Mathew Focht interviews Alan Cichon, the US President of State of Play Hospitality, and Co-founder of Flight Club and HiJingo about his journey and the future of the restaurant industry.
Mathew Focht 0:00
So Alan, thanks for joining. Thanks for your time here. To start, would you describe, State of Play today?
Alan Cichon 0:07
Yeah, State of Play has come as an evolution. You know, about a year ago, we decided that [the name] Social Entertainment Ventures wasn’t very descriptive of what we did. It sounded more like an investment arm than a hospitality company. So a few of us on the executive team myself, Toby, our marketing team went through a fairly extensive process to try to find something that is more descriptive of what we do. A lot of what we do revolves around play, the concepts are extremely innovative. They’re groundbreaking, they all involve some tech. And ultimately, at the heart of what, we do involves play. And so State of Play Hospitality came out of that. If you wanted to find what that is, it’s a collection of really groundbreaking concepts, some of them broke the first ground altogether like Bounce in the UK. They are all under a collection that really drives to give a curated experience around food, beverage, hospitality, and ultimately connecting people in play. In the simplest form, it is really an amazing way for people to bond without technology. I think, Mat, you’ve been in our units enough to know that when I say people aren’t on their cell phones, in our places, and they’re truly connecting in a way that in today’s society is pretty rare. It has a much deeper meaning for us. And so State of Play for us combines all those things together, and really drives a unique experience for our guests. And not only our guests but our management team, and our employees. It’s kind of a tie that binds, and so we’re really excited about it. It’s been very well received, and the rebrand has been fantastic for us.
Mathew Focht 2:06
Awesome. It’s amazing what State of play has accomplished in this short period of time. It’s incredible.
Alan Cichon 2:14
If you think about it, you have Bounce, Acebounce, working with Flight Club to get them launched initially in the UK. We also have Puttshack and HiJingo. They’re all coming out of the one company and one founder Adam Breeden. It’s, it’s pretty amazing that in a very, very short period of time, by relative standards, that there’s been so much output of phenomenal concepts that are really kind of groundbreaking in the space.
Mathew Focht 2:45
Yeah, incredible. I can’t imagine any other group with this level of innovation at this execution level. It is bizarre really. So what are the plans for Flight Club in particular, for the next two or three years?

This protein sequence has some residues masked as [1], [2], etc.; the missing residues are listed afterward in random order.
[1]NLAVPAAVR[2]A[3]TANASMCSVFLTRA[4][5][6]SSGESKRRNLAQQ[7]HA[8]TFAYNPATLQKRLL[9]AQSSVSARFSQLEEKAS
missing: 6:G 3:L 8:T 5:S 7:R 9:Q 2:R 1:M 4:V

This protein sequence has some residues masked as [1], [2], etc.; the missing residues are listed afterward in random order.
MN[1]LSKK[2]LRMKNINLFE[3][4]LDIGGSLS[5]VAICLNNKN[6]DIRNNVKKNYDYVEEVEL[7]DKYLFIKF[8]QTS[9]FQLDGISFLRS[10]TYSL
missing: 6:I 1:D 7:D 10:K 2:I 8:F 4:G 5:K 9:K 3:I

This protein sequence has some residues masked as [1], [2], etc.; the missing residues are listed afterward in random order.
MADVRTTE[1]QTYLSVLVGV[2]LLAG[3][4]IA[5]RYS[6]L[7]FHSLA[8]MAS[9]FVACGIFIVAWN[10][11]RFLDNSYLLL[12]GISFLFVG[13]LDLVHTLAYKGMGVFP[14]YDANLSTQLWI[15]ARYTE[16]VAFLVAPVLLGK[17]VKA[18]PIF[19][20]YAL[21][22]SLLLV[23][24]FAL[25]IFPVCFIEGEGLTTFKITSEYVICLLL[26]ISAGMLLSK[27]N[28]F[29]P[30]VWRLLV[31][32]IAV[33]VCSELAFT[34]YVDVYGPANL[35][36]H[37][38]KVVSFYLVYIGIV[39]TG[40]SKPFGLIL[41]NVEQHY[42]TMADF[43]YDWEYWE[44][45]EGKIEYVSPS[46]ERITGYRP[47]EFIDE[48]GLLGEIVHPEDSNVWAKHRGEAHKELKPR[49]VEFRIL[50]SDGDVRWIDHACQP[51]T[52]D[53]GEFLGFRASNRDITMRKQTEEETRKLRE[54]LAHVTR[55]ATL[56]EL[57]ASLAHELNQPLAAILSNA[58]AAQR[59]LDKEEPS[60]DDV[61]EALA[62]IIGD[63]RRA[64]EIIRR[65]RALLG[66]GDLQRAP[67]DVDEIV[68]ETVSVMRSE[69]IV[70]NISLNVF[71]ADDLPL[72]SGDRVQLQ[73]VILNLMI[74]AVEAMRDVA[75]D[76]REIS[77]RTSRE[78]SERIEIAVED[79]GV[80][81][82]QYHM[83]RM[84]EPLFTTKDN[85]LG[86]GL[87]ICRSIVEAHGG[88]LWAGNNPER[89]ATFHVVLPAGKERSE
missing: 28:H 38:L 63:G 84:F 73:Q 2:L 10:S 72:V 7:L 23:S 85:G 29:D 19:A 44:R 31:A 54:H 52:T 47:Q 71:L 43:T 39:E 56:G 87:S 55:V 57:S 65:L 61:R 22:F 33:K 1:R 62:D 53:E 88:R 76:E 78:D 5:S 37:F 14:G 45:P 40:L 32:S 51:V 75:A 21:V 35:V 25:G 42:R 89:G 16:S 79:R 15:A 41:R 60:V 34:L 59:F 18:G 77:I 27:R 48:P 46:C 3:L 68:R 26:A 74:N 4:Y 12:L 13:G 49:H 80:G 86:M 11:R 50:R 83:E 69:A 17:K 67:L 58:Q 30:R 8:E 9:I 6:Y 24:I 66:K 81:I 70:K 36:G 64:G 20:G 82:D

Alan Cichon 3:05
Obviously, as you’re well aware, we have some really good things going on coming out of COVID. We anticipate opening our Houston location before the end of the year, in Regents Square, we are really excited about that development. The initial press and feedback from the press launch have been fantastic. We think it’s a phenomenal location kind of future state location for the Houston market. And we think we’re going to be a great anchor for that development. We have West Midtown in Atlanta going late Q1 of next year. And then we open what we’re considering a potential flagship location for us in Las Vegas, which will be our biggest location ever at 16,000 square feet in the Shops of the Plot. So it’s going to be a wonderful concept. We think that’s going to go early Q2 next year, then we are looking to take a little bit of a pause over the summer, and then filling in with two additional locations to be named later in the second part of next year. And then ultimately, we believe a fair pace for our growth, to make sure that the brand integrity stays in place is about four to five units a year, spread out equally so we can really maintain the brand. The Flight Club brand is so fantastic we really want to make sure that we’re being careful to curate that in each market and that we’re not over developing ourselves. I think if you look at some of our competitors that have maybe gone sideways in the past, one of their problems was trying to grow too big too fast and losing the integral parts of what got them there in the first place. And we’re really mindful of making sure that that Flight Club is being well represented in each market that we do. We had our Boston launch accomplish that and we’re just replicating that playbook over and over the next few years.